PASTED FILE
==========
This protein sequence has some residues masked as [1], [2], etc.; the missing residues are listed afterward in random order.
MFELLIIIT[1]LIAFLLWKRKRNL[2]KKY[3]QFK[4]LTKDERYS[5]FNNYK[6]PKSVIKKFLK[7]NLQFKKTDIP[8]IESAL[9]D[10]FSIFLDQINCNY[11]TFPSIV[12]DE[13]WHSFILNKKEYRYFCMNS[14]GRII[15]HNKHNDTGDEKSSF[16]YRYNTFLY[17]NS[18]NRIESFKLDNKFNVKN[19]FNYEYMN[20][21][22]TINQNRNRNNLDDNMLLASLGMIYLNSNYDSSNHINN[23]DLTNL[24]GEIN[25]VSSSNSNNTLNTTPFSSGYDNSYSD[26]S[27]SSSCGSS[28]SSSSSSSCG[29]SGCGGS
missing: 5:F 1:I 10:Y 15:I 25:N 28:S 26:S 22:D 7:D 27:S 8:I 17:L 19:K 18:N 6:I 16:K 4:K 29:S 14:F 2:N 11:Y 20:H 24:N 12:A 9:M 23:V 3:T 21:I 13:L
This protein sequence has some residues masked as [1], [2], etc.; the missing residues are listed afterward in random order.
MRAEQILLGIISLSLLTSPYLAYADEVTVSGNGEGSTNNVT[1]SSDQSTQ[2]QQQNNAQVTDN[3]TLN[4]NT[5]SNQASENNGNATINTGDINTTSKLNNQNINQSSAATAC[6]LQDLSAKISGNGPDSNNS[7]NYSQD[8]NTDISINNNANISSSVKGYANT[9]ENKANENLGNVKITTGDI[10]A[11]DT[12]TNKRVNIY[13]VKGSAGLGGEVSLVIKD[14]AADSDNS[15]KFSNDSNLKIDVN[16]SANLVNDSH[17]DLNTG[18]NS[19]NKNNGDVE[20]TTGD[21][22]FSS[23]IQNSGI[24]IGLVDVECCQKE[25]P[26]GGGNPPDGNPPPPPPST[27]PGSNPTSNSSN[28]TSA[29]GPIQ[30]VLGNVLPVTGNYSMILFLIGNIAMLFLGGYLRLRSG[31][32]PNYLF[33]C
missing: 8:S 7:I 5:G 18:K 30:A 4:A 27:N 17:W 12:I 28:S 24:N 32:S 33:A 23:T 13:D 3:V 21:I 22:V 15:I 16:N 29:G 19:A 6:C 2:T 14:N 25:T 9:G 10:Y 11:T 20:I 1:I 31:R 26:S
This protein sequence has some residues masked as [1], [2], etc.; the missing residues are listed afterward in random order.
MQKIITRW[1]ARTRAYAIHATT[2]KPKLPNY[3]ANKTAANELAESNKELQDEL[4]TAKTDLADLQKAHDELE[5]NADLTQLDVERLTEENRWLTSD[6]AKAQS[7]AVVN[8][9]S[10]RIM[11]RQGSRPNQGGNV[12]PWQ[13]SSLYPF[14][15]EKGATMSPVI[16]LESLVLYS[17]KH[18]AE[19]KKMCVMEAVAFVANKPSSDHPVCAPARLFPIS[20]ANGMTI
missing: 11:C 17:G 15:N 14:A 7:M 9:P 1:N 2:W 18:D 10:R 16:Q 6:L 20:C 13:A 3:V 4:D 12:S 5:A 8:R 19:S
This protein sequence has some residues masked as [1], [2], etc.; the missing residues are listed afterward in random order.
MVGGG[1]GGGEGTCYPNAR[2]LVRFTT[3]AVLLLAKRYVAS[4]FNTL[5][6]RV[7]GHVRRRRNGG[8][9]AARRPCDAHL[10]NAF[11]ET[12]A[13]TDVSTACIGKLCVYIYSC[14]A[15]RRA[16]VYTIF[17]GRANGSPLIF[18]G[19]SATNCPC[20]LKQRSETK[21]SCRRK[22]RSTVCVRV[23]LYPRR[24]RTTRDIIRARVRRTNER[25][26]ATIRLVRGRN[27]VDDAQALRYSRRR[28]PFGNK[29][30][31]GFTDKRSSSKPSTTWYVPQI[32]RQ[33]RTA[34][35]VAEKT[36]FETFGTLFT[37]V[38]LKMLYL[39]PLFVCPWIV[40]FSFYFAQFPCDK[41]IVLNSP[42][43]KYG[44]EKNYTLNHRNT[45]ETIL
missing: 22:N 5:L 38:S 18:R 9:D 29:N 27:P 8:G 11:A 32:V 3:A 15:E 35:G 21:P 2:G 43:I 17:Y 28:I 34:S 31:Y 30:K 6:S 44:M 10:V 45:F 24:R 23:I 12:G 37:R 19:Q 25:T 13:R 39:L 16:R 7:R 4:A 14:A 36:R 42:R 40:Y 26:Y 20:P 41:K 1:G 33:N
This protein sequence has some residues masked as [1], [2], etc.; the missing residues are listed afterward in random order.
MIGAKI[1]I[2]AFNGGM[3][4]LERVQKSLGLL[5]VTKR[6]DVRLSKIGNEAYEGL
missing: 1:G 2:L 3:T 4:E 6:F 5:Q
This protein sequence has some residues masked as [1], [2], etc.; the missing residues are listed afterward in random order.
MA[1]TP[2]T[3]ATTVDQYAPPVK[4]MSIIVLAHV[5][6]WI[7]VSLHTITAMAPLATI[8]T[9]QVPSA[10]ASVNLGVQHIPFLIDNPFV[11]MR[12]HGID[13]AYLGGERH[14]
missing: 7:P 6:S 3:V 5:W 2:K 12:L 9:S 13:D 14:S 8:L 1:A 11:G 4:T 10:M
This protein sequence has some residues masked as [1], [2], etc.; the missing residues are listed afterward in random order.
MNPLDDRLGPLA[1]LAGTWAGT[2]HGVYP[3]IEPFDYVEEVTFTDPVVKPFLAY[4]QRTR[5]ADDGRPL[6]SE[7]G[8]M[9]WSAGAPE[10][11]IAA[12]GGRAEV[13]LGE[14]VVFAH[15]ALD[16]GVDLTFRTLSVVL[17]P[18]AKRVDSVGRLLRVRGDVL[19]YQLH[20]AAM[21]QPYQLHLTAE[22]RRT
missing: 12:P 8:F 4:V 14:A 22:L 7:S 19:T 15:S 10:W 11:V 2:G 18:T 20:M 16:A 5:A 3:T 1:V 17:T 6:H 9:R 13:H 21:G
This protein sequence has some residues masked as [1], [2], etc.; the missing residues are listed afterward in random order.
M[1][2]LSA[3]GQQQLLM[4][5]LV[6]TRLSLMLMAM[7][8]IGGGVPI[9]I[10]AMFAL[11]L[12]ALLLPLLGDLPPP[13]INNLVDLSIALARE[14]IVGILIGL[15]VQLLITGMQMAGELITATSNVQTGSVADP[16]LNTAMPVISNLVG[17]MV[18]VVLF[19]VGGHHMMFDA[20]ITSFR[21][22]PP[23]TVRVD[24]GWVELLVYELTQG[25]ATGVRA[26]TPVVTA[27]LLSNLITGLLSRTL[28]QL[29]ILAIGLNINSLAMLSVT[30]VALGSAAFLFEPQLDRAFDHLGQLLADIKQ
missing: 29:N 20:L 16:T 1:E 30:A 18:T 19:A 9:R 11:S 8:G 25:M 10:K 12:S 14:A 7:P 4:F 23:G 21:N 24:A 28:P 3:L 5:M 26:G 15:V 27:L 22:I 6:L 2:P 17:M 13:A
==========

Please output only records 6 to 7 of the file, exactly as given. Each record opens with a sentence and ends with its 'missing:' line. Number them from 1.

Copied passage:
This protein sequence has some residues masked as [1], [2], etc.; the missing residues are listed afterward in random order.
MA[1]TP[2]T[3]ATTVDQYAPPVK[4]MSIIVLAHV[5][6]WI[7]VSLHTITAMAPLATI[8]T[9]QVPSA[10]ASVNLGVQHIPFLIDNPFV[11]MR[12]HGID[13]AYLGGERH[14]
missing: 7:P 6:S 3:V 5:W 2:K 12:L 9:S 13:D 14:S 8:L 1:A 11:G 4:T 10:M
This protein sequence has some residues masked as [1], [2], etc.; the missing residues are listed afterward in random order.
MNPLDDRLGPLA[1]LAGTWAGT[2]HGVYP[3]IEPFDYVEEVTFTDPVVKPFLAY[4]QRTR[5]ADDGRPL[6]SE[7]G[8]M[9]WSAGAPE[10][11]IAA[12]GGRAEV[13]LGE[14]VVFAH[15]ALD[16]GVDLTFRTLSVVL[17]P[18]AKRVDSVGRLLRVRGDVL[19]YQLH[20]AAM[21]QPYQLHLTAE[22]RRT
missing: 12:P 8:F 4:V 14:A 22:L 7:S 19:T 15:S 10:W 11:V 2:G 18:T 20:M 16:A 5:A 3:T 1:V 17:T 6:H 9:R 13:H 21:G